If you donít already have it, the Mars Previewer II software program will help you identify Martian features at any date and time you select. You can download a copy of Mars Previewer II from Sky & Telescope at this address:  http://skyandtelescope.com/resources/software/article_328_1.asp

If you find others, let me know so we can add them to our hand-out package.

Member Observing Reports

John Tatarchuk  tatarchuk@mindspring.com

It was actually clear on the night of June 22-23, so I made my way out to Cliff Hill's after calling first.  This was my first time observing in four or five months due to clouds, school, and cows, so I was fairly excited.  It was also to be my first time observing the summer  Milky Way from Cliff Hillís; last summer I observed from a site north of Auburn.  I was not disappointed.  A high school friend, Mark Murphy, also decided to join me that night, and he stayed from 10:30-12:30.  Together we viewed the whole army of great summer Messiers, the Veil nebula, (which he thought looked like a dog?!), several other emission nebulae, and a few NGC objects.  Before he arrived and after he left, I also saw 7 new Abell planetaries I had never seen before.  It was a great night, and was topped off at 3:00 with a spectacular view of Mars, with the dark regions and markings and the ice cap easily visible.  Imagine what it will be like in August!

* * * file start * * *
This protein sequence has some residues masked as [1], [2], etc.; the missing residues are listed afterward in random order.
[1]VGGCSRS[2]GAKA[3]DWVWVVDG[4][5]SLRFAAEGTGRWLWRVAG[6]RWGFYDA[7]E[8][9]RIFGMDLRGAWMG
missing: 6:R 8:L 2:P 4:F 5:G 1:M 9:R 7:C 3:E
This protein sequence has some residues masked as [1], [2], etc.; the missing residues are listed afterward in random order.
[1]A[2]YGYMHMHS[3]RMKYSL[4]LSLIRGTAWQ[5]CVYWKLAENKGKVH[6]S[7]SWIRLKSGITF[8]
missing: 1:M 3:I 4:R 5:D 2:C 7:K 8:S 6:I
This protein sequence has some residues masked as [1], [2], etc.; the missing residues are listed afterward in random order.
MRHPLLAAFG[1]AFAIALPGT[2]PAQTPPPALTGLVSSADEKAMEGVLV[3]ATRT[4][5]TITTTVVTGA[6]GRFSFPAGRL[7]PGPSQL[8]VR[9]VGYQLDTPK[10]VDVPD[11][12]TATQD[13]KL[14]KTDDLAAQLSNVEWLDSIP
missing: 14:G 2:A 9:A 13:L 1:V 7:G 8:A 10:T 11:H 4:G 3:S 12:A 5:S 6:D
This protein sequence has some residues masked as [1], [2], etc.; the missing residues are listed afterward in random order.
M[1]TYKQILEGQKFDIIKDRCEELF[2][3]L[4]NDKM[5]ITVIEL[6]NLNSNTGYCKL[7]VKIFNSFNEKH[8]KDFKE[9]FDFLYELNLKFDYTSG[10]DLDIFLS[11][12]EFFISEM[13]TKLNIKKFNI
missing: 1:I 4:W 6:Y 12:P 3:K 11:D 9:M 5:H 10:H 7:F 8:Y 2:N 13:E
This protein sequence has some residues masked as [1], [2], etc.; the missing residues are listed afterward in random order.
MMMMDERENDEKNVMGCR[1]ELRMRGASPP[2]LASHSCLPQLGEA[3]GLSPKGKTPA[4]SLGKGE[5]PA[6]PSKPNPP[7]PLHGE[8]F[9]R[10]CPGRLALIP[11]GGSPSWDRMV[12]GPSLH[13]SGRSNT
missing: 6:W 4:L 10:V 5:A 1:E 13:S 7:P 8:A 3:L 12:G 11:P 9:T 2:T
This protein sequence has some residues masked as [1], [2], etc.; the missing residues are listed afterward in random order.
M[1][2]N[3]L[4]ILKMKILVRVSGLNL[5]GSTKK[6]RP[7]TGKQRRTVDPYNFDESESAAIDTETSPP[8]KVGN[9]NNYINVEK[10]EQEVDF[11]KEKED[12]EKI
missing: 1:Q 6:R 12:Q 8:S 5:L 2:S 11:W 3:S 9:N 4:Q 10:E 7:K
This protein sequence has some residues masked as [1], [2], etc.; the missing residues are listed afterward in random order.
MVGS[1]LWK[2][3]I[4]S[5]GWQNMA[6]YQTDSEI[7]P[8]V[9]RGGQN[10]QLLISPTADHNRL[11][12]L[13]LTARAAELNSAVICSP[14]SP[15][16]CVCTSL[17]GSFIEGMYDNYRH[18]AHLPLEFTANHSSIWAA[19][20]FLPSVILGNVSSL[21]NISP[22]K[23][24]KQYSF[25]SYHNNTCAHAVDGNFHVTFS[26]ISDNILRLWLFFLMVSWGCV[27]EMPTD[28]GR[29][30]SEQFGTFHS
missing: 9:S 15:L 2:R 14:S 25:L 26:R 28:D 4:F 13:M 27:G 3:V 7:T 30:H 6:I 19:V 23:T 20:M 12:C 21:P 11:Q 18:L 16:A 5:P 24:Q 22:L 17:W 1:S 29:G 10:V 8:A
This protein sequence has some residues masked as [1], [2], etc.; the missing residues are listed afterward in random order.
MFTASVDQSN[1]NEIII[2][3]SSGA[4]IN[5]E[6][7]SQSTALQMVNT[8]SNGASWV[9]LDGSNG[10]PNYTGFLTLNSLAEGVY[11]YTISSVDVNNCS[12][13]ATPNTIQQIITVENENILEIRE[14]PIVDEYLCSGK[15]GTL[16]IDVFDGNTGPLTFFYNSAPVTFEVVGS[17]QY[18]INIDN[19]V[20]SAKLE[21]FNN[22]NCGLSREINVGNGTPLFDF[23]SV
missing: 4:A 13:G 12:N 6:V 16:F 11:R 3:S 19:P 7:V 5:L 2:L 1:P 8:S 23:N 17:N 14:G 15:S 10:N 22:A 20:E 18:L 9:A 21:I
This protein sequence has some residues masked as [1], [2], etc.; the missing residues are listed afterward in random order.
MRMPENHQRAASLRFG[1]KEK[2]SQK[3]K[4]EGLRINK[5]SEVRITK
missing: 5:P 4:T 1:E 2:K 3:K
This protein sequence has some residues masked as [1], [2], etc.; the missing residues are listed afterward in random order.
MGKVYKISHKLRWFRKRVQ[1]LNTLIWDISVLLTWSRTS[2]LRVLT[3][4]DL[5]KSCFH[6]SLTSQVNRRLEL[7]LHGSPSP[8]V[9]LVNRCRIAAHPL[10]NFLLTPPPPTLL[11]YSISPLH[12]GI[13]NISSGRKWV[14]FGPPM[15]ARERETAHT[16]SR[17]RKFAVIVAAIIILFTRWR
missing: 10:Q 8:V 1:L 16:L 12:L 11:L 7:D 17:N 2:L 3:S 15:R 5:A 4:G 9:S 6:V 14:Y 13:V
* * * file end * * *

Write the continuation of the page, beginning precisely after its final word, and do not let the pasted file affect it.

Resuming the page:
John Tatarchuk

Mackall W. Acheson III  WOLF359@KNOLOGY.NET
I went to the [June] star party Saturday and when I arrived I meet Jeff Crawford. He really knew his way around the heavens and helped me out immensely. It was good to have some one out there. The sky was clear and the turbulence dissipated by 9:30 pm.  I saw all my old favorites with the help of Dr. Crawford.

His telescope finally succumbed to the dew and he packed his up and we shared my telescope.  Jeff  really like my telescope and was impressed by the way it handled and tracked! : ) I wished more people would have showed up. I need all the help I can get.

MACKALL W. ACHESON   III

Hello Mack,
You wrote:

In the picture you can see an object (lower left) that  I have no idea what it is.  I was taking a picture of the globular cluster M-13 at the time. Zoom in on it  and see if you can tell me what you think it is.


I don't know, but my guess would be that it's an internal reflection from the globular.  My little digital camera has a bad case of this.  I'm returning my edited version of your image -- I couldn't see the globular in the image you sent.  I'm assuming the Unidentified Field Object wasn't there when you looked into the eyepiece, right?

Disregard the above and remember me if this makes you famous. ;-)

Russell
 
 

Hoping to see everyone at the meeting,

Russell